The cassette
This must have been among the first of Argo’s cassettes to be issued. Until Dolby B came out, Argo’s parent company Decca had been a bit snooty about the whole idea of cassettes (compromised quality, they believed) and only got into the market in late 1970.

Remember the pain of cassettes? You get to the end of side A, take it out, turn it over, put it in, press play…and you’re already half way through track one of side B. To ease the pain, record/cassette producers rejigged the track order to get something approaching equal lengths on the two sides.

So, here, the running order will have been conceived (one guesses) with some sort of coherence in mind, but got re-sequenced to suit the medium: so band 1, side 2 of the vinyl swaps with band 2, side 1 for the cassette. Did anyone care? Probably not.

(Thanks to Martin Davis for info about the cassette)

The World of…
You could be forgiven for thinking that the whole idea of Argo parent company Decca’s “World of…” series was just a cynical attempt by the company to make a bit of cash out of cannibalising product of artists that had stopped recording, gone on to other labels or died. You see them cluttering up the record bins in charity shops and think ‘who could have bought this shite?’…

(Having said that, I’ve never listened to Charlie Kunz. He may well be fantastic)

They did make some cash. For a little while at least. The series started in late 1968. In June 1969 there were no less than six of the series in the UK album charts: Val Doonican (at No 2), Mantovani (No 6), The Bachelors (No 8), Charlie Kunz (No 9), Kenneth McKellar (No 27) and Joseph Locke (No 29). Were they on some cheap-as-chips offer? Whatever, the buyers have all seen the light since and given them away in vanloads to The British Heart Foundation and Mind.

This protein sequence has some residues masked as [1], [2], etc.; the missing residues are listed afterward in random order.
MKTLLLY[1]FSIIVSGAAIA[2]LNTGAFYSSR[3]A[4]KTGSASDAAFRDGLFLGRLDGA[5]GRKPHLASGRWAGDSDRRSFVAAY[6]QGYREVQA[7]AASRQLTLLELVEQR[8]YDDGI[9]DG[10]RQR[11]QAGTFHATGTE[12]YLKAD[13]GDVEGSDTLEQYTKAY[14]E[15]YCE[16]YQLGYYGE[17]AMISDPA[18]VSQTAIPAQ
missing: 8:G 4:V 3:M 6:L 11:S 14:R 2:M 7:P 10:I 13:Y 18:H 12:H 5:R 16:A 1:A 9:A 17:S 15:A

OK, so ‘The World of Val Doonican Vol 5’ may not have been to your taste (it existed, I swear!) but in its defence the series was a way of getting some interesting stuff out there cheap – and what better way to get a flavour of Early Music (SPA 547), Johann Strauss (SPA 73), Brit-prog (SPA 34) or Ewan MacColl and Peggy Seeger (SPA 102) than by buying a sampler ‘World of…” album for less than a quid (19s/11d) when most records cost over two.

Don’t know if there was any pressure from Decca on its subsidiaries, but Argo took to the ‘World of …” enterprise more wholeheartedly than sister labels L’Oiseau Lyre or Deram, and was rewarded at least on one occasion. After the June 1969 flurry of consumer interest, the only other ‘World of’ album to dent the UK LP charts was an Argo sampler of Christmas songs by the choir of St John’s College Cambridge, dug out of the vaults in time for the seasonal spending spree in December 1971.

~ by folkcatalogue on September 14, 2010.

11 Responses to “(1971) Various Artists – The World of the Very Young”

  1. Hello there.

    Many thanks for putting up this information about both The World Of The Very Young LP and the World Of Series in general

    I have the cassette versions of the World Of Val Donican(Volume 1) and The World Of Johan Strauss. Do you have any idea if these would have also been reissued with the vinyl version coming out first? The Val Donican cassette(which is actually playing on my stereo right now) has a yellow label whilst the Strauss one has a white label with blue and red writing. Makes me wonder if that was a later issue.

    I often see the first Val Donican LP lurking around in charity shops. Some stereo and some mono copies. But since I purchased the cassette back in May 2007, I’ve not come across another copy since.